CrAcK tHe VOcab

Extensive Compendium of CAT,GRE,GMAT vocab Words which are important considering MBA exams

Extensive Compendium of CAT,GRE,GMAT vocab Words which are important considering MBA exams

Muhammad Ali was just not a boxer with spirit he was a man with a vocabulary of 20,000 words.

Abash : cause to fell embarrassed , disconcerted or shame

syn: to confuse, confound, disconcert

eg : The moderator, a seasoned anchor for CNN, looked like an abashed schoolboy.

Abate : lessen the intensity, degree, force

syn: decrease, dwindle, subside

eg : The global row over spying shows no sign of abating.

Abdicate : to renounce ,relinquish, give up

syn: relinquish ,forsake ,abandon, renounce

eg : King Willem-Alexander was crowned Europe's youngest monarch after his mother abdicated

Aberrant : deviating from the proper or expected course

syn: abnormal , deviation, anomalous

eg : €œThese abuses do not represent isolated incidents or aberrant behavior by a few rogue officers, €? the report stated.

Abeyance : temporary suspension or activity

syn: cessation, discontinuation, inaction

eg : But victory did not remain long in abeyance; I forced his stick out of his hands, knocked him into a ditch, and went off.

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Abhor : regard with disgust and hatred

syn : despise, detest, hate, loathe

eg : He abhorred art that dwelt on aesthetics at the expense of social problems.

Abject : miserable, wretched (mostly for environmental conditions/surroundings)

syn : degraded, contemptible, dejected

eg : But the two things nearly all of them have in common are abject poverty and broken homes.

Abjure : to renounce, give up publicly, recant

syn : abandon, abnegate, relinquish, repudiate

eg : With North Korea, the threats also failed, but in this case, Washington has chosen to abjure military action and contain the regime.

Ablution : a washing or cleansing of a body, especially as part of a religious site

syn : baptismal, immersion, communion

eg : Let as little ablution water as possible be given to the patient.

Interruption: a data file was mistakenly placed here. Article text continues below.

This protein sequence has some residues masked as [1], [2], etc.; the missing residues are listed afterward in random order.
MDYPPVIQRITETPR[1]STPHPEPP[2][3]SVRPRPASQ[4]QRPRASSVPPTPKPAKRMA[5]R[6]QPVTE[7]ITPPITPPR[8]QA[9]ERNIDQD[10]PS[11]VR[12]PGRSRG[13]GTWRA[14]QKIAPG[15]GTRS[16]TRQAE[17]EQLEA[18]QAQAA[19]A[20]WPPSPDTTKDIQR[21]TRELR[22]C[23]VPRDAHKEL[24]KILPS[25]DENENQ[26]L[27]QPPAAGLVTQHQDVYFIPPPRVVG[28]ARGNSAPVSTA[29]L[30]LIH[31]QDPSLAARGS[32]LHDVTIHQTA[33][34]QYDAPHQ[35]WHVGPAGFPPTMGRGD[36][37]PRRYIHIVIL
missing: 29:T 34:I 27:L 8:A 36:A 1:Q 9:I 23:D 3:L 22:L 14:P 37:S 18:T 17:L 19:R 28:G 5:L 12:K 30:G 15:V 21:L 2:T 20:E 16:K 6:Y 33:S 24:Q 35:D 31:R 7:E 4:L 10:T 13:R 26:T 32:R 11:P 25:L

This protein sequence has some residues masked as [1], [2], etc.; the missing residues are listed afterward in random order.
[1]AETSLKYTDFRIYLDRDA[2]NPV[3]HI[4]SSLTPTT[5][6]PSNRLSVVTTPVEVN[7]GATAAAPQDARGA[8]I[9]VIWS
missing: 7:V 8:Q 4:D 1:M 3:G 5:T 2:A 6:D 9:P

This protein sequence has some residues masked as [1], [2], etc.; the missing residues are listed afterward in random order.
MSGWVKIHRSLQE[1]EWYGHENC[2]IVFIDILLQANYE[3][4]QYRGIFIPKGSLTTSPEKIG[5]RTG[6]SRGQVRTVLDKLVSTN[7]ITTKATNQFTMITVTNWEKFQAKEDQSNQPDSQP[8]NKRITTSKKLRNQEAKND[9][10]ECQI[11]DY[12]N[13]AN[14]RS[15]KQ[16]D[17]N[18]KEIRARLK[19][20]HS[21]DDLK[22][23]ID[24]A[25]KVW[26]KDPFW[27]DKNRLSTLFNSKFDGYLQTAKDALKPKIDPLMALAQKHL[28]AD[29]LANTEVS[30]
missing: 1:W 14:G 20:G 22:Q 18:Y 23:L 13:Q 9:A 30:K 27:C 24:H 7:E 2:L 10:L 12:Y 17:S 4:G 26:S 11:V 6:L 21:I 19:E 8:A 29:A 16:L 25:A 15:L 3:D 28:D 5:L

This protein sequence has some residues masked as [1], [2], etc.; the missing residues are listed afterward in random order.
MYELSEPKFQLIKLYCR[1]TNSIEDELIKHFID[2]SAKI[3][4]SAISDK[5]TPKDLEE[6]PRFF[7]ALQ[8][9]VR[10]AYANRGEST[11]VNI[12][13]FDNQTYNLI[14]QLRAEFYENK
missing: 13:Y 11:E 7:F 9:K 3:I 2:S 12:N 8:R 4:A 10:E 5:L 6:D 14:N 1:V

Accustomed : familiar , or by constant practice, or habit

syn : acquainted, adapted, habituated

eg : He is accustomed to smoking it had become his daily ritual

Adage: an old saying

syn : aphorism, axiom, dictum, precept

eg : The old adage about history repeating itself is ringing in our ears.

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Addle : to muddle, confuse

syn : astound, confounded, dumbfounded, elude

eg : Instead, addled by his own perfectionism, he allowed four runs in a loss.

Admonish : to warn

syn : caveat, advise, berate, censure

eg : On her way out of the chamber, an older male senator stopped her. “We don't tell personal stories here,” he admonished.

Adroit : skillful and clever

syn : dexterous, adept, handy, ingenious

eg : He confounded his many critics, who regularly predicated his political demise, through adroit maneuvering.

Adulation : Excessive flattery or admiration

syn : applause, blandishment, fawning, sycophancy

eg : After a few years of success and adulation, some players dream about finishing their careers as Packers, Sharper said.

Adventitious : a washing or cleansing of a body, especially as part of a religious site

syn : fortuitous, inadvertent, incidental, unexpected

Aegis : a shield, protection

syn : influence, patronage, sponsorship, supervision

eg : Under his aegis, the Fed launched an unprecedented campaign to lift stocks by making their chief rival for investor money — bonds — less attractive.

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Aesthetic (adj): showing good taste, artistic

syn : creative, gorgeous, inventive

eg : When it comes to judging greatness, aesthetic considerations are secondary to numbers.

Affable (adj): pleasant and easy to approach or talk to, or friendly

syn : amiable, approachable, benevolent

eg : On the surface he is a calm and affable man, dressed in casual khakis.

Affected (adj): assumed or simulated to impress

syn : artificial, assumed, contrived

eg : Records of heavy rainfall and areas affected by floods in the late 1980s were checked.

Affliction (n): severe pain, suffering

syn : adversity, depression, calamity, wretchedness

eg : Many patients suffer from other afflictions, too, such as speech or hearing difficulties.

Agglomeration (n): a jumbled heap, mass

syn : aggregation, amassing, augmentation

eg : MEPs represent an agglomeration of greed, voting always for more spending.

Aggrandize (v): to make greater, more powerful

syn : acclaim, applaud, ennoble, glorify

eg : Reading aggrandizes the soul, and an enlightened friend affords consolation.

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Agnostic (n): a person who is not sure whether or not god exists

syn : doubter, skeptic, freethinker

eg : At the time, she told me she was agnostic, and not really into "the whole religion thing."

Alacrity (n): great willingness or enthusiasm

syn : alertness, avidity, eagerness, cheerfulness

eg : From the Reagan era on, policymakers seized upon those opportunities with alacrity.

Allay (v): calm, pacify

syn : assuage, mitigate, moderate

eg : That has done little to allay the flag-waving, whistle-blowing protesters.

Alleviate vn): to make less severe

syn : mitigate, mollify, pacify assuage

eg : In other words, a market collapse can deepen a humanitarian crisis; a revival can alleviate it.

Allude (v): to refer in a casual or indirect way

syn : imply, insinuate, refer